Call Us When Injured Due To The Negligence Of Another!
We Know How To Protect Your Right To Compensation
Located in New York City, Pecoraro & Schiesel LLP serves its five boroughs, as well as the New York City greater metropolitan area. If the case is a serious one, we will handle matters in upstate New York as well.
Our attorneys handle a variety of personal injury matters, including, but not limited to:
As well as handling less serious injuries, we handle catastrophic injuries such as:
Please do not hesitate to contact us at 866-435-3792 for a free consultation if you or a family member has been injured or killed. Let us protect your rights! The attorneys at Pecoraro & Schiesel LLP are here to help.
Automobile Accidents - Who pays the bills?
In New York, the law provides for mandatory no-fault automobile liability insurance coverage of at least $50,000, also referred to as Personal Injury Protection (PIP), for all owners of motor vehicles in New York. This means that the insurance company for the car that you were in at the time of the accident is responsible for reasonable expenses medical incurred regardless of who was at fault for the accident. You will also be reimbursed for 80% of wage losses up to a monthly maximum of $2000 for up to three years; replacement services (such as domestic help) up to $25 per day for up to three years; and a $2000 death benefit. No-fault benefits do not apply if you are injured while riding a motorcycle, the owner of an uninsured vehicle, injured while committing a felony, or intentionally cause your own injuries. No-fault benefits do not include compensation for damages such as pain, suffering, inconvenience, disfigurement, or loss of future earning capacity - these claims we pursued in Court.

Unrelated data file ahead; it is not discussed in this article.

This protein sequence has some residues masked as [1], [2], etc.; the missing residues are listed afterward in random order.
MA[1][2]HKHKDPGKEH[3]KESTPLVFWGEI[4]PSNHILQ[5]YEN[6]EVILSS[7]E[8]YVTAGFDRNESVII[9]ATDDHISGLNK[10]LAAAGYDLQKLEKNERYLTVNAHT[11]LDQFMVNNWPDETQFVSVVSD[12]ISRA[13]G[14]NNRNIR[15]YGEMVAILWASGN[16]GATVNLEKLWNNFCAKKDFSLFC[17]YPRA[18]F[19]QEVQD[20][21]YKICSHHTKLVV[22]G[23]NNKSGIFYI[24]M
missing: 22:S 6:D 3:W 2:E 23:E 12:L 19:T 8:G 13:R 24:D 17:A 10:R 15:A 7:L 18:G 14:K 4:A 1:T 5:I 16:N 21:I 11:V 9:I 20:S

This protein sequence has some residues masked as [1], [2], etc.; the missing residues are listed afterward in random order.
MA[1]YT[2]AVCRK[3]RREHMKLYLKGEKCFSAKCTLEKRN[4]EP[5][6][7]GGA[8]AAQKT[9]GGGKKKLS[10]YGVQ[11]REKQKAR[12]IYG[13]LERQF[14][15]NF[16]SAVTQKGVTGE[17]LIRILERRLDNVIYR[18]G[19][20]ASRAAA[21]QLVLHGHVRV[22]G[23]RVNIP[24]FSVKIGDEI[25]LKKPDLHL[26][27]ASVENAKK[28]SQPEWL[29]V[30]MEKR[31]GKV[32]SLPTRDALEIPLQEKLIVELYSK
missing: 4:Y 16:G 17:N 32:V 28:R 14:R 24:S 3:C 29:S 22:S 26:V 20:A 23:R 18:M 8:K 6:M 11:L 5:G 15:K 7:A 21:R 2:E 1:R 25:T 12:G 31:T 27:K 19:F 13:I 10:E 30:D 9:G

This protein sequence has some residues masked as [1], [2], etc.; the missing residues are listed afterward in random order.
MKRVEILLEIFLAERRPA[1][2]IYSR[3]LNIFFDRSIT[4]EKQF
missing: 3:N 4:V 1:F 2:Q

Premises Liability - Who is at fault?
If you were injured at someone else's home or a commercial establishment, the owner or possessor may be legally responsible. This can cover a variety of situations including, but not limited to, slip and falls, dog bites, and assaults. Generally speaking, the owner or occupier can be legally held at fault only if it can be shown that the accident resulted from the owner or occupier's carelessness, at least in part. An exception to this rule sometimes exists if the injured party was a worker performing his duties at an elevated height on a commercial building or structure, such as a construction worker on a ladder or scaffold. In such a situation, the owner, occupier, or general contractor can be held legally responsible whether or not they were careless.
Visit our website for more information at www.personalinjuryattorneysinbrooklyn.com.